I picked up the Poet’s Mead when I visited Artesano Meadery for a tour and tasting. It was one of the meads that really stood out for me when I tasted their line-up. I left their facility with this and a bottle of their traditional mead.
The Poet’s Mead is aged in oak barrels obtained from Allagash Brewing Company out of Portland Maine after being used for their Curieux – a delicious Tripel Ale. The Oak barrels were originally used for Jim Beam bourbon, so the Poet’s Mead is the third tenant of the barrels. It’s very cool to see the reuse of barrels in this way. Is there a meadery or cidery or something of the like that has teamed up with a brewery to pass barrels back and forth once they have been used? This continuous rotation could be very interesting.
Here is Artesano’s Description of the Poets Mead:
The Mead of Inspiration is reputed to give poets their ability to understand the secrets of the world. Ours is brewed with pure Vermont honey and aged in American bourbon barrels. Sip and wax poetically.
So what I know of the “Mead of Inspiration” or “Mead of Poetry.” It’s part Old Norse mythology and the story of Odin, where a mead is made by a pair of dwarfs from honey and the blood of a murdered man. It is said to give great powers of knowledge and inspiration… I’ve met with the Artesano mead makers and they don’t fit the description of the original creators of the Mead of Poetry. I’m pretty sure this one is not made with blood as well.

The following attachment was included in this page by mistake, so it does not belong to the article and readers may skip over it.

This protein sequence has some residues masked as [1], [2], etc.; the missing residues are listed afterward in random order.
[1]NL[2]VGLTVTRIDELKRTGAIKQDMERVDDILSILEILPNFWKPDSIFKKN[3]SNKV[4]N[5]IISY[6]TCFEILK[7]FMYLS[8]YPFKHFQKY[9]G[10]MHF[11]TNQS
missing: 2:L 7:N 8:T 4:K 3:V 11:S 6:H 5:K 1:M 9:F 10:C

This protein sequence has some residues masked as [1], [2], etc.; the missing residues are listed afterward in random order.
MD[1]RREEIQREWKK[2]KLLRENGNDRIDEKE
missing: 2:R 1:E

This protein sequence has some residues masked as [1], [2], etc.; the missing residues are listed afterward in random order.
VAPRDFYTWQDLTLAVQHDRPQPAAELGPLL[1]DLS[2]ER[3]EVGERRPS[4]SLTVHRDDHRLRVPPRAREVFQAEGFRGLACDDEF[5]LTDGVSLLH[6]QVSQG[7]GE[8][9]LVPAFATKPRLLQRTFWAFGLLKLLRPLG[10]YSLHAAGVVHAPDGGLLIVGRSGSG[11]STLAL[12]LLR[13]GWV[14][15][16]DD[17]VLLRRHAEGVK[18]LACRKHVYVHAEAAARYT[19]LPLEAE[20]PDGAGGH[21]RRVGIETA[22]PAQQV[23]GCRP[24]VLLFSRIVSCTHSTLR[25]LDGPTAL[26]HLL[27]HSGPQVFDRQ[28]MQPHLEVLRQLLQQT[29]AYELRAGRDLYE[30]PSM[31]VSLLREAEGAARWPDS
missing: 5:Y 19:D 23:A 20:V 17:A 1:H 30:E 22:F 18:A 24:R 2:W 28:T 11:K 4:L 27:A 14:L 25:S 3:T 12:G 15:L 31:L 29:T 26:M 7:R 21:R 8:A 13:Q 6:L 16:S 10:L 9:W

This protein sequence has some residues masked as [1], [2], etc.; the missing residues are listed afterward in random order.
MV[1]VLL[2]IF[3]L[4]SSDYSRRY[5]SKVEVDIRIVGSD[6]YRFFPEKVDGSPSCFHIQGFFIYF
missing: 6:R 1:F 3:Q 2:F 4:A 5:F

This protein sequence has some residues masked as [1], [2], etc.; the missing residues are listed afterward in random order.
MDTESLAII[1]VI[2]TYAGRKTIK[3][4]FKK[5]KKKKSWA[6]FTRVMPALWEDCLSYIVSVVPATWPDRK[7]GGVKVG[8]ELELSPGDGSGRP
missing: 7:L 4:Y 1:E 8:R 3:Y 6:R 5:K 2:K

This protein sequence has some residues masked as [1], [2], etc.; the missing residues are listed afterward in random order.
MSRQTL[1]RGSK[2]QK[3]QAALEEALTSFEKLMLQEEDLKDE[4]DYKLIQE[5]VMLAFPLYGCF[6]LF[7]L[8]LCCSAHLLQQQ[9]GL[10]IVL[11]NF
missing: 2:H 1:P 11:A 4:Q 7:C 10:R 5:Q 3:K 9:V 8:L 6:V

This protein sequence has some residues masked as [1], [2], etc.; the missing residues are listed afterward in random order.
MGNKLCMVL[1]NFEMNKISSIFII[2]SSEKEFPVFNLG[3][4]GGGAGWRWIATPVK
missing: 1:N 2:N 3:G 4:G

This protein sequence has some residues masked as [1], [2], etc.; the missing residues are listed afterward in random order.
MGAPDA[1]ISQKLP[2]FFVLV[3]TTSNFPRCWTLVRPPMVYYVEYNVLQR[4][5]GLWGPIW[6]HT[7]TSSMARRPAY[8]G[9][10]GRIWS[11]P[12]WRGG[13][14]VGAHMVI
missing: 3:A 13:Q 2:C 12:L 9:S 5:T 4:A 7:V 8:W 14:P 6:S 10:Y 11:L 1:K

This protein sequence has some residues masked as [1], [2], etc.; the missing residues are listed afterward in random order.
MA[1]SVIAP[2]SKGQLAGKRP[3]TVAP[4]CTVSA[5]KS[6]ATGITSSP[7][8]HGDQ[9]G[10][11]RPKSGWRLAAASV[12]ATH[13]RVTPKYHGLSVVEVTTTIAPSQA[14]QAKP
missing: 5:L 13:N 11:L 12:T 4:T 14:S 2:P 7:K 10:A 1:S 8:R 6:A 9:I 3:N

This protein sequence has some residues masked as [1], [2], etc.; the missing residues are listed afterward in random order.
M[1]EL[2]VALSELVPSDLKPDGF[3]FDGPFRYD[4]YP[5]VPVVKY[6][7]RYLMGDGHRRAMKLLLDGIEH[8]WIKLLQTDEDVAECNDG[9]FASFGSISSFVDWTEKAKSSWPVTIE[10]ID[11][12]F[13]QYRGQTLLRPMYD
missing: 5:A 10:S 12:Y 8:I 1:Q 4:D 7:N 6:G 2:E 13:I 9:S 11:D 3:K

It pours a golden straw color – fairly opaque and unfiltered. If keeping with the story, I would figure adding some berries to this to give some red coloring. The aroma was mostly floral, sweet honey.
While the bottle says “Sweet Mead,” it’s not a sweet mead at all. I would say its on the drier side of semi-sweet. There is slight sweetness in the taste along with some floral notes. I’m really trying to pick up some flavors from the Curieux, a beer I enjoy on occasion, but I wasn’t picking anything up. At 14% alcohol, the boozy flavors are pretty subtle – the oak aging definitely takes some of that edge off. I would however like a little more of the earth oakiness to come through.
I like Artesano’s choice of bottle for this mead, however the label falls a bit short for me. I don’t think the metallic finish suits the brand. It’s a little flashy, especially for a barrel aged mead. I like the introduction of the swirling graphic elements, but they need some refinement. They should also be incorporated into the overall label design more, right now there is a strict division between the text and the swirls. I would have them play off each other more for better cohesiveness.
To be perfectly honest, I think I liked this mead more when I tried it at Artesano. Its a good mead, but not the great mead I remembered. I think i will have to find my inspiration elsewhere.
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